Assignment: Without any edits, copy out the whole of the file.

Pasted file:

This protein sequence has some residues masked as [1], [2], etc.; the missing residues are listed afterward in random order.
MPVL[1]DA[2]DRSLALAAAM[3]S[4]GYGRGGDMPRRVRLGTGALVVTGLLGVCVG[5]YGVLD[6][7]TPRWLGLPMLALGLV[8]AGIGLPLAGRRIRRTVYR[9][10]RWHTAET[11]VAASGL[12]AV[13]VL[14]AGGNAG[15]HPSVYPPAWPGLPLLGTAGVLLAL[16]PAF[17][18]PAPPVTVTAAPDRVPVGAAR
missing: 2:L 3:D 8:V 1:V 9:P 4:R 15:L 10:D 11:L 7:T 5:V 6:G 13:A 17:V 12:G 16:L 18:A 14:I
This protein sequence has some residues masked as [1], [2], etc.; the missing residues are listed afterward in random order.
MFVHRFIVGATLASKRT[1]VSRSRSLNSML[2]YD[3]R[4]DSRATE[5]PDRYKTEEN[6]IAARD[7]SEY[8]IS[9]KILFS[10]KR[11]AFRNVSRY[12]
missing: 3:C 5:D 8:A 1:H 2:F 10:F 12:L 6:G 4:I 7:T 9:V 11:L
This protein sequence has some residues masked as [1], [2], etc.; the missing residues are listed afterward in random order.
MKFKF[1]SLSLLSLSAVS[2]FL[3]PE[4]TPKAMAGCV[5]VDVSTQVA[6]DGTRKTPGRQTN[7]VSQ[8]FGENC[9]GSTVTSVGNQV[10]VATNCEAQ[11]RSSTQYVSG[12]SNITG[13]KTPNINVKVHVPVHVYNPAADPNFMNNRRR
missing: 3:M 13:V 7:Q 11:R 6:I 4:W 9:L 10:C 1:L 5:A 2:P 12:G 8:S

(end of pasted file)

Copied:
This protein sequence has some residues masked as [1], [2], etc.; the missing residues are listed afterward in random order.
MPVL[1]DA[2]DRSLALAAAM[3]S[4]GYGRGGDMPRRVRLGTGALVVTGLLGVCVG[5]YGVLD[6][7]TPRWLGLPMLALGLV[8]AGIGLPLAGRRIRRTVYR[9][10]RWHTAET[11]VAASGL[12]AV[13]VL[14]AGGNAG[15]HPSVYPPAWPGLPLLGTAGVLLAL[16]PAF[17][18]PAPPVTVTAAPDRVPVGAAR
missing: 2:L 3:D 8:V 1:V 9:P 4:R 15:L 10:D 11:L 7:T 5:V 6:G 13:A 17:V 12:G 16:L 18:A 14:I
This protein sequence has some residues masked as [1], [2], etc.; the missing residues are listed afterward in random order.
MFVHRFIVGATLASKRT[1]VSRSRSLNSML[2]YD[3]R[4]DSRATE[5]PDRYKTEEN[6]IAARD[7]SEY[8]IS[9]KILFS[10]KR[11]AFRNVSRY[12]
missing: 3:C 5:D 8:A 1:H 2:F 10:F 12:L 6:G 4:I 7:T 9:V 11:L
This protein sequence has some residues masked as [1], [2], etc.; the missing residues are listed afterward in random order.
MKFKF[1]SLSLLSLSAVS[2]FL[3]PE[4]TPKAMAGCV[5]VDVSTQVA[6]DGTRKTPGRQTN[7]VSQ[8]FGENC[9]GSTVTSVGNQV[10]VATNCEAQ[11]RSSTQYVSG[12]SNITG[13]KTPNINVKVHVPVHVYNPAADPNFMNNRRR
missing: 3:M 13:V 7:Q 11:R 6:I 4:W 9:L 10:C 1:L 5:A 2:P 12:G 8:S